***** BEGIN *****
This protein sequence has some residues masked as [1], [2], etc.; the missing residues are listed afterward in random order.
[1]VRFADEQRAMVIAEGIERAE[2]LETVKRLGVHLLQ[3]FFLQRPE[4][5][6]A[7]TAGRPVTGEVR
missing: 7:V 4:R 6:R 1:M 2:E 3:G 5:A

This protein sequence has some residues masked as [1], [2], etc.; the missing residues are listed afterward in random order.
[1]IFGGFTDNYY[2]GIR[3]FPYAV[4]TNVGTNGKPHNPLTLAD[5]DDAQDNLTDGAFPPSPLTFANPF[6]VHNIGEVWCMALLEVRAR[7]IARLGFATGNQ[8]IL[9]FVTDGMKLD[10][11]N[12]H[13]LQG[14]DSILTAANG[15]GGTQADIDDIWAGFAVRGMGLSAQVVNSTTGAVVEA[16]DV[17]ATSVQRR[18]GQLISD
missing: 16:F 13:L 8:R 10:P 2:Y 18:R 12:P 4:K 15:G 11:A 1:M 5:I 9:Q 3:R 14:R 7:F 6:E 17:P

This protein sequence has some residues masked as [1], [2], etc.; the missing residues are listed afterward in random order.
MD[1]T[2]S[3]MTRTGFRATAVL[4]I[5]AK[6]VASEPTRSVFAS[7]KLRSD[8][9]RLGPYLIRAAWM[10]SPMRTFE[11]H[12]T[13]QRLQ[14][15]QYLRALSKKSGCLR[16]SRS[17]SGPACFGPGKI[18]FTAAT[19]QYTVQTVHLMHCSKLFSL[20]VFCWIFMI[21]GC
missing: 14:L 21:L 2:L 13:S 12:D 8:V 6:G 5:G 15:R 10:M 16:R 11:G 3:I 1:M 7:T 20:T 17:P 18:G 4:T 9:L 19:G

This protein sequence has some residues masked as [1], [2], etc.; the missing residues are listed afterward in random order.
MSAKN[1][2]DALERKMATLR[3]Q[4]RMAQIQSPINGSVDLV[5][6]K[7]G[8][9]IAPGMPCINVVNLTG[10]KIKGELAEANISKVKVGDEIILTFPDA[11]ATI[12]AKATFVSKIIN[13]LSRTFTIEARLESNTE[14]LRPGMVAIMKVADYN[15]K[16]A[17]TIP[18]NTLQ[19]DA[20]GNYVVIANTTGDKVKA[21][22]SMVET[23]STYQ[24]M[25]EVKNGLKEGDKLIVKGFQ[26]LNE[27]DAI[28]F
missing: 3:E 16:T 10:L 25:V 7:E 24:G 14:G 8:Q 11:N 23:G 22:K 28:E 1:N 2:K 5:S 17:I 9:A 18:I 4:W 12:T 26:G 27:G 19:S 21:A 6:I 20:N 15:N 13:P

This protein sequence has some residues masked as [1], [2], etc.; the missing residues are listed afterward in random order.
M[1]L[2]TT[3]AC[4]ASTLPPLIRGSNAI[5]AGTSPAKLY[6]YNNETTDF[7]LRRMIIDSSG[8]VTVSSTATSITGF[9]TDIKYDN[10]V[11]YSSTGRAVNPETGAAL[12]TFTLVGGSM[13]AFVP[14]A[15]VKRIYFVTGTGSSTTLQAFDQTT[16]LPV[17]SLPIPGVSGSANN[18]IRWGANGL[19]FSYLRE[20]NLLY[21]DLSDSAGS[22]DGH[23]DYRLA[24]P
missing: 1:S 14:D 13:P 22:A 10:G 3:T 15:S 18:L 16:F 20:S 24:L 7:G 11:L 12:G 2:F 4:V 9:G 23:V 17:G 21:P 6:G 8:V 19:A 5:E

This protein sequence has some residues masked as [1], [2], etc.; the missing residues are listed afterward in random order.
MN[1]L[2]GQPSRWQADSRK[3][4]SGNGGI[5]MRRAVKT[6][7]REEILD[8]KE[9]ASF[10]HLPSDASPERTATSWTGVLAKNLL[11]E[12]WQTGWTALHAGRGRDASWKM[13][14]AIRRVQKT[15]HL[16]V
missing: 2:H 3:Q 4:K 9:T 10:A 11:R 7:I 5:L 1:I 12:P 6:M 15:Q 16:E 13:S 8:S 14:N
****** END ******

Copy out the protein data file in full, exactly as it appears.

This protein sequence has some residues masked as [1], [2], etc.; the missing residues are listed afterward in random order.
[1]VRFADEQRAMVIAEGIERAE[2]LETVKRLGVHLLQ[3]FFLQRPE[4][5][6]A[7]TAGRPVTGEVR
missing: 7:V 4:R 6:R 1:M 2:E 3:G 5:A

This protein sequence has some residues masked as [1], [2], etc.; the missing residues are listed afterward in random order.
[1]IFGGFTDNYY[2]GIR[3]FPYAV[4]TNVGTNGKPHNPLTLAD[5]DDAQDNLTDGAFPPSPLTFANPF[6]VHNIGEVWCMALLEVRAR[7]IARLGFATGNQ[8]IL[9]FVTDGMKLD[10][11]N[12]H[13]LQG[14]DSILTAANG[15]GGTQADIDDIWAGFAVRGMGLSAQVVNSTTGAVVEA[16]DV[17]ATSVQRR[18]GQLISD
missing: 16:F 13:L 8:R 10:P 2:Y 18:R 12:P 4:K 15:G 11:A 1:M 5:I 9:Q 3:R 14:R 7:F 6:E 17:P

This protein sequence has some residues masked as [1], [2], etc.; the missing residues are listed afterward in random order.
MD[1]T[2]S[3]MTRTGFRATAVL[4]I[5]AK[6]VASEPTRSVFAS[7]KLRSD[8][9]RLGPYLIRAAWM[10]SPMRTFE[11]H[12]T[13]QRLQ[14][15]QYLRALSKKSGCLR[16]SRS[17]SGPACFGPGKI[18]FTAAT[19]QYTVQTVHLMHCSKLFSL[20]VFCWIFMI[21]GC
missing: 14:L 21:L 2:L 13:S 12:D 8:V 6:G 5:G 15:R 10:M 16:R 11:G 3:I 1:M 7:T 20:T 17:P 18:G 4:T 9:L 19:G

This protein sequence has some residues masked as [1], [2], etc.; the missing residues are listed afterward in random order.
MSAKN[1][2]DALERKMATLR[3]Q[4]RMAQIQSPINGSVDLV[5][6]K[7]G[8][9]IAPGMPCINVVNLTG[10]KIKGELAEANISKVKVGDEIILTFPDA[11]ATI[12]AKATFVSKIIN[13]LSRTFTIEARLESNTE[14]LRPGMVAIMKVADYN[15]K[16]A[17]TIP[18]NTLQ[19]DA[20]GNYVVIANTTGDKVKA[21][22]SMVET[23]STYQ[24]M[25]EVKNGLKEGDKLIVKGFQ[26]LNE[27]DAI[28]F
missing: 3:E 16:T 10:L 25:V 7:E 24:G 14:G 8:Q 11:N 23:G 22:K 28:E 1:N 2:K 5:S 17:I 9:A 18:I 4:W 12:T 26:G 27:G 19:S 21:A 6:I 20:N 15:N 13:P

This protein sequence has some residues masked as [1], [2], etc.; the missing residues are listed afterward in random order.
M[1]L[2]TT[3]AC[4]ASTLPPLIRGSNAI[5]AGTSPAKLY[6]YNNETTDF[7]LRRMIIDSSG[8]VTVSSTATSITGF[9]TDIKYDN[10]V[11]YSSTGRAVNPETGAAL[12]TFTLVGGSM[13]AFVP[14]A[15]VKRIYFVTGTGSSTTLQAFDQTT[16]LPV[17]SLPIPGVSGSANN[18]IRWGANGL[19]FSYLRE[20]NLLY[21]DLSDSAGS[22]DGH[23]DYRLA[24]P
missing: 1:S 14:D 13:P 22:A 10:G 3:T 15:S 18:L 16:F 20:S 24:L 7:G 11:L 12:G 2:F 4:V 9:G 23:V 17:G 21:P 6:G 8:V 19:A 5:E

This protein sequence has some residues masked as [1], [2], etc.; the missing residues are listed afterward in random order.
MN[1]L[2]GQPSRWQADSRK[3][4]SGNGGI[5]MRRAVKT[6][7]REEILD[8]KE[9]ASF[10]HLPSDASPERTATSWTGVLAKNLL[11]E[12]WQTGWTALHAGRGRDASWKM[13][14]AIRRVQKT[15]HL[16]V
missing: 2:H 3:Q 4:K 9:T 10:A 11:R 7:I 5:L 1:I 12:P 6:M 15:Q 16:E 13:S 8:S 14:N